Friday, January 17, 2014
Life, Death & Governance
Ohio Governor John Kasich is well respected by abortion opponents. and last summer signed both restrictive new pro-life laws and what was considered the “most pro-life budget in history.”
But it is not the value of life at its beginning that is increasingly demanding Kasich’s attention; instead it is how, and whether, the state punishes or forgives those who kill.
Early Thursday, Ohio executed the admitted rapist and murderer of an 8-months-pregnant woman. What made this newsworthy, beyond the simple fact of state execution, was the means employed: a new lethal cocktail of drugs, used for the first time with little real sense of how much pain they would inflict or how long they would take to complete the task.
Why is this of interest, on a blog devoted not to politics or criminal justice but to community understanding and perspectives regarding medical ethics? Because of the focus on the continuum of how life is valued in American society, and how prominent the extremes have become.
While Ohio balances its belief in the justice of capital punishment with charges that it lacks a humane means to carry out the executions, hospitals in both California and Texas in recent weeks, and for very different reasons, have mechanically sustained patients determined by doctors to be dead. (Nowhere are end-of-life politics in sharper focus than Texas.)
Pardon the leap, but the most recent study by the Community Ethics Committee, to be submitted soon to the ethics leadership of Harvard Medical School and its teaching hospitals, concerns transparency and decision-making in listing for organ transplantation.
And without going into details of that unfinished study, the very first question we asked ourselves was whether organ transplantation itself is a social good. The answer was yes by consensus -- but only if the organs were ethically harvested, and the selection of recipients both equitable and just.
That is to say, our one-word answer was unanimous but enormously complicated and nuanced.
Consider another case awaiting action by Kasich. The execution of the rapist and murderer of a child was postponed till July while the state determines whether it can take his organs for transplantation, as the man has requested. This would make an executioner of the transplant surgeon.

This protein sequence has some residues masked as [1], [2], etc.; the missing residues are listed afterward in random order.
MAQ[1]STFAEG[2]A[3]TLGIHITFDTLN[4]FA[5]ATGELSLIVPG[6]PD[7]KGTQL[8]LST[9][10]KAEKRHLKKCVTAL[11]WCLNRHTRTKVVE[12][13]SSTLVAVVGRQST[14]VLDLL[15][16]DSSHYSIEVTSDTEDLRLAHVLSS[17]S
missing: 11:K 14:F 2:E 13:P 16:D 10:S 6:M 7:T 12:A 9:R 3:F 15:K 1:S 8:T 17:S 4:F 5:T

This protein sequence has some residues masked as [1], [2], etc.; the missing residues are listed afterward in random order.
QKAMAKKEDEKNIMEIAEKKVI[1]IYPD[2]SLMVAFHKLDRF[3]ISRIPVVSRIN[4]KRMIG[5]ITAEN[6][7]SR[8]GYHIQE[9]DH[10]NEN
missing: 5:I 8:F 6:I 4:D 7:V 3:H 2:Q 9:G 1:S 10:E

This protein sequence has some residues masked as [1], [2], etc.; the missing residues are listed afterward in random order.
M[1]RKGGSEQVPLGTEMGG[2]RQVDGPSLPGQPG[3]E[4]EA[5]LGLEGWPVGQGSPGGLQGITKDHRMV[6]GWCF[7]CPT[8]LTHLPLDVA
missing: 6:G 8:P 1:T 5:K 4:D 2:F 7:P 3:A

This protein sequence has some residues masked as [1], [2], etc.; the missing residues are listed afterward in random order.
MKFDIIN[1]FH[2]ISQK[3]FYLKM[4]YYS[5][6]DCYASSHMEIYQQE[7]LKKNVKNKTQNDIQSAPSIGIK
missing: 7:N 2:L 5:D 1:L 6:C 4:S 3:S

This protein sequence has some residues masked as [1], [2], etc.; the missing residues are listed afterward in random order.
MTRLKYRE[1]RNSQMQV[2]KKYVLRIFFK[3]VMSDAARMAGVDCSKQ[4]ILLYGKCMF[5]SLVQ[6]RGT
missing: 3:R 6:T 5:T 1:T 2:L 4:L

In this case, is organ transplantation a social good? That is the question facing Kasich, who has been quoted by the Columbus Dispatch as saying: “Ronald Phillips committed a heinous crime for which he will face the death penalty. I realize this is a bit of uncharted territory for Ohio, but if another life can be saved by his willingness to donate his organs and tissues then we should allow for that to happen.”
But wait, there’s more, as they say on the ads on cable news channels.
Another prisoner is asking Kasich for clemency. John Wise is not on Death Row, but instead is serving six years for killing his wife, a diabetic with chronic heart disease who was in intensive care following a triple aneurysm. “Although I had nothing but good intentions,” the 68-year-old man said in a sworn statement, “that is no excuse." Mercy is not an acceptable defense for killing in Ohio.
According to the Associated Press, “A doctor testified that Barbara Wise wasn't terminally ill and appeared to be responding to treatment.”
The story did not say what, precisely, the doctor meant by “responding to treatment.” I’d like to know more.
Only days before, CNN.com called doctors “optimistic” about the condition of Jahi McMath, a day after the 13-year-old’s death certificate was signed by a California coroner.
Again, I’d like to know more, because life and death are somehow becoming harder to define, and optimism is not a word I often associate with a corpse.
By Paul McLean at 12:33 PM